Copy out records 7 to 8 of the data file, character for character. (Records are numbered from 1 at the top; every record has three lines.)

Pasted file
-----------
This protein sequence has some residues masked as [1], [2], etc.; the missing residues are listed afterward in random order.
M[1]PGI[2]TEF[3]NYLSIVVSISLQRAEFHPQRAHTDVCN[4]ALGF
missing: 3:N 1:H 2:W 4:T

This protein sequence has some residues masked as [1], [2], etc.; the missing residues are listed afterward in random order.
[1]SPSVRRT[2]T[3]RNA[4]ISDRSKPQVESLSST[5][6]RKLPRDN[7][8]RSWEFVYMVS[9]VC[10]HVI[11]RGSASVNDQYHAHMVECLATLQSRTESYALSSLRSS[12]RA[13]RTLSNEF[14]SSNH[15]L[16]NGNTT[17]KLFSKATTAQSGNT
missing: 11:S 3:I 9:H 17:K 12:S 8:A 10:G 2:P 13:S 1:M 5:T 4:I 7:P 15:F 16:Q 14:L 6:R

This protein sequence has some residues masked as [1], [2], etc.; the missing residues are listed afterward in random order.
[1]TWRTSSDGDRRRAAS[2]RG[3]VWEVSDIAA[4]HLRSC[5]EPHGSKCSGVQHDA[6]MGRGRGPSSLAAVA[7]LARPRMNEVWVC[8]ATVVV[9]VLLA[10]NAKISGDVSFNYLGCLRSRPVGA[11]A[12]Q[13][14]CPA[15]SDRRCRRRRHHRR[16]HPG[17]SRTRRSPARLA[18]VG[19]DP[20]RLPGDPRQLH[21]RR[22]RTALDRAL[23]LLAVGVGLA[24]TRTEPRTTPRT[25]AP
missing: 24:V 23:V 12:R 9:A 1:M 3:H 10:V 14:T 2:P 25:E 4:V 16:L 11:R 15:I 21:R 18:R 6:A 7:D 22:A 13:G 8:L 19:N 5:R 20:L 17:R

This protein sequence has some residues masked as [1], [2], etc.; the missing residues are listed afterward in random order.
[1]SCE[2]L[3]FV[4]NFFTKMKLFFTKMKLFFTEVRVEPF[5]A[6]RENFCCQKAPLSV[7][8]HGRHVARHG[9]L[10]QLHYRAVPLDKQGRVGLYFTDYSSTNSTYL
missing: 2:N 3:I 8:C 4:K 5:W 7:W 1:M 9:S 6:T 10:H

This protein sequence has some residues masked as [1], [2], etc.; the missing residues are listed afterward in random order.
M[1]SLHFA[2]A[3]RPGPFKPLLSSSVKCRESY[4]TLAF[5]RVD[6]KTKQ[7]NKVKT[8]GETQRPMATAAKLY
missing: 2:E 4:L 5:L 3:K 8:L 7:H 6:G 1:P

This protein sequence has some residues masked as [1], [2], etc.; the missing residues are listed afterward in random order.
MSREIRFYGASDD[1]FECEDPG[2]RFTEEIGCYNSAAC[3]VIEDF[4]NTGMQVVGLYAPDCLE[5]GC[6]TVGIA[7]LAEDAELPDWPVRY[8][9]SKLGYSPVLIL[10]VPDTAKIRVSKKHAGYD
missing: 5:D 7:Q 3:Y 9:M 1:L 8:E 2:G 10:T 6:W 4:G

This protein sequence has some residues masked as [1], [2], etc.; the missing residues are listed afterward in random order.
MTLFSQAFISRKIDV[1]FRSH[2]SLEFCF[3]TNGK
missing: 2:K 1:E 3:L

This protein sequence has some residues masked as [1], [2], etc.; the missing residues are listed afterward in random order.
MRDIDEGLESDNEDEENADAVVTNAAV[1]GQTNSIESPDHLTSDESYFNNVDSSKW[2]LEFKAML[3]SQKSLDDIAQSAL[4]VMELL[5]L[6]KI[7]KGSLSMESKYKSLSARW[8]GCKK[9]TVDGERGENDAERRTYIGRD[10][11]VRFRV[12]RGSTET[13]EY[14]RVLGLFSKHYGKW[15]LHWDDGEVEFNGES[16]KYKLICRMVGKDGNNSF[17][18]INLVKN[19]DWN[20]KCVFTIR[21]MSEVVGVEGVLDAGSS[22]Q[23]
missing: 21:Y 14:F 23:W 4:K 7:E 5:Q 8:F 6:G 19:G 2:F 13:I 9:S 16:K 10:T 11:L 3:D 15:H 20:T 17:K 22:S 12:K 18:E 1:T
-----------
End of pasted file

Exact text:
This protein sequence has some residues masked as [1], [2], etc.; the missing residues are listed afterward in random order.
MTLFSQAFISRKIDV[1]FRSH[2]SLEFCF[3]TNGK
missing: 2:K 1:E 3:L

This protein sequence has some residues masked as [1], [2], etc.; the missing residues are listed afterward in random order.
MRDIDEGLESDNEDEENADAVVTNAAV[1]GQTNSIESPDHLTSDESYFNNVDSSKW[2]LEFKAML[3]SQKSLDDIAQSAL[4]VMELL[5]L[6]KI[7]KGSLSMESKYKSLSARW[8]GCKK[9]TVDGERGENDAERRTYIGRD[10][11]VRFRV[12]RGSTET[13]EY[14]RVLGLFSKHYGKW[15]LHWDDGEVEFNGES[16]KYKLICRMVGKDGNNSF[17][18]INLVKN[19]DWN[20]KCVFTIR[21]MSEVVGVEGVLDAGSS[22]Q[23]
missing: 21:Y 14:F 23:W 4:K 7:E 5:Q 8:F 6:G 19:G 2:F 13:I 9:S 16:K 10:T 11:L 3:D 15:H 20:T 17:K 22:S 12:K 18:E 1:T